Lighting Designed by Darren Evans
Scenic Design by Erin Dilley
Technical Director Justin Peters
Stage Hand Kara Helgren
Publicity Designer Neal Bijlani
House Manager Kristin Spalding
Stage Manager Laurel Aylesworth
Woman 1..........Jocelyn Neptune
Woman 2.............Monica Stein
Woman 3..........Lorina Lipscomb
The Turnstyle Theatre Project has showcased a wealth of talents and abilities in several directions in these three presentations. "The Trestle at Pope Lick Creek" is a straight, if densely interesting play by Naomi Wallace; "I Had A Pen So I Had to Write Something" is a dance piece; and "Stalls" by Jane Beachy is an original piece, less "a play" than a sort of theater-etude fashioned from grafitti harvested from the walls of women's rooms across the world. Each has a different turn of style, yet in each case solid performances and obvious professional dedication win the day. And they will do all three again this week-end. All in all, an excellent first turn for Turnstyle...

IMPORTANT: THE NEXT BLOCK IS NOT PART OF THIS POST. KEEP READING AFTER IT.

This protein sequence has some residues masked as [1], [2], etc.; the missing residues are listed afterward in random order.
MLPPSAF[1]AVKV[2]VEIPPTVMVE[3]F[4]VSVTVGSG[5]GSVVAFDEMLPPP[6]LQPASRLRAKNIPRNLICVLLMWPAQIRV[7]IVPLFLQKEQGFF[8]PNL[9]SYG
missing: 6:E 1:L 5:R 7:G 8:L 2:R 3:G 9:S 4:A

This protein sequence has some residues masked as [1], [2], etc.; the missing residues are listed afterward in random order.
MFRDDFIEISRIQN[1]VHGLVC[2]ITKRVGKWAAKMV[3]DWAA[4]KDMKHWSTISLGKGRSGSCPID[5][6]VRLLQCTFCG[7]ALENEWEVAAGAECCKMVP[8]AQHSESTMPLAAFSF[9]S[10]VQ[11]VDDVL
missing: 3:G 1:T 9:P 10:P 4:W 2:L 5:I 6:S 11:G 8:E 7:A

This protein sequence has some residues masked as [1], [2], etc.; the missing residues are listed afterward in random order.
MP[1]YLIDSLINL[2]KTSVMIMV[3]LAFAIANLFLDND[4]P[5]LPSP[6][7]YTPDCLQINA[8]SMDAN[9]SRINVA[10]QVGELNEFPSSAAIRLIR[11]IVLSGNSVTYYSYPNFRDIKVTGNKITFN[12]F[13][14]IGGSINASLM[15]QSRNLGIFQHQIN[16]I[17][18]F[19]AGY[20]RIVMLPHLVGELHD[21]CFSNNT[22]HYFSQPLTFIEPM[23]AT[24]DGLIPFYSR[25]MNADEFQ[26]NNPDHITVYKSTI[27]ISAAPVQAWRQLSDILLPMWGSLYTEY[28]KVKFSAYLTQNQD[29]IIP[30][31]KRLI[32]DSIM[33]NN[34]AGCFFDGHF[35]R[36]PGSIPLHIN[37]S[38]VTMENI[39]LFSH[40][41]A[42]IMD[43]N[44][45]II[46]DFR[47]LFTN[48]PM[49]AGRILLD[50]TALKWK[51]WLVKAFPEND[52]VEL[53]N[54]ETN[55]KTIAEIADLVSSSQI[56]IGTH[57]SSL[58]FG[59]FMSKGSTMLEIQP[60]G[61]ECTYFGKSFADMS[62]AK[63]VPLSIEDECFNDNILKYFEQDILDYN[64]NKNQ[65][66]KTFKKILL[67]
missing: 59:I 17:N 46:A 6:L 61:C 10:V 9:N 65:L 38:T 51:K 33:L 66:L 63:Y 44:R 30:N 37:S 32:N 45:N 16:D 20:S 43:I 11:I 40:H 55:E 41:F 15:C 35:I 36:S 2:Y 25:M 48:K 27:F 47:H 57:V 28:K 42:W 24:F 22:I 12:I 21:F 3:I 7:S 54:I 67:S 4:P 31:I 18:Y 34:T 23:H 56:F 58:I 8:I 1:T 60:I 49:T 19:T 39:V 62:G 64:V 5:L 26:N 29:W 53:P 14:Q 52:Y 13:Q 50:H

The setting for "Stalls" is a Women's Room, with scrawled-over walls. In a break after Monica Stein's dance piece the audience is provided with markers and encouraged to write their own additions to them. Once the show begins, it feels like a musical/theatrical/choreographical fugue for three very different women --- whose bits of free-verse intertwine, many repeated as rhythmic accents, as though they were a string trio. There are calls for lesbian pride and caustic castrating rants, shouted anthems, pithy comments and moans of frustrated protest. The woman come and go, stalking mechanically, proudly, indifferently --- never quite conversing, never completely alone. They mime standard toilet actions, spending a lot of time fascinated by themselves in a non-existent mirror above a suggested sink.
This show probably owes as much of its crisply swift pace and its interweave of controlled chaos to Director Justin B. Dilley (who has a role in "Trestle") as it does to the three ladies who brought it to life. The show fairly crackles with motion and wit.
Erica Atwood, Kara Jasinski, Torina Webb
This piece opens the show, and uses the three toilets that will be part of "Stalls" both imaginatively and expressively. They are stood on, sat on, sprawled around, substituted for dance barres. The stage is small, yet never seems cramped as the three women, serially or separately or in unison run several series' of gestures before occasionally breaking into individual postures, tableaux, gestures. The style is serious "barefoot modern" to contemporary popular music.
Obviously, my forte is not dance criticism, but Monica Stein's piece does in movement terms just about the same things Jane Beachy's "Stalls" does later with words.
All in all, I had a ball...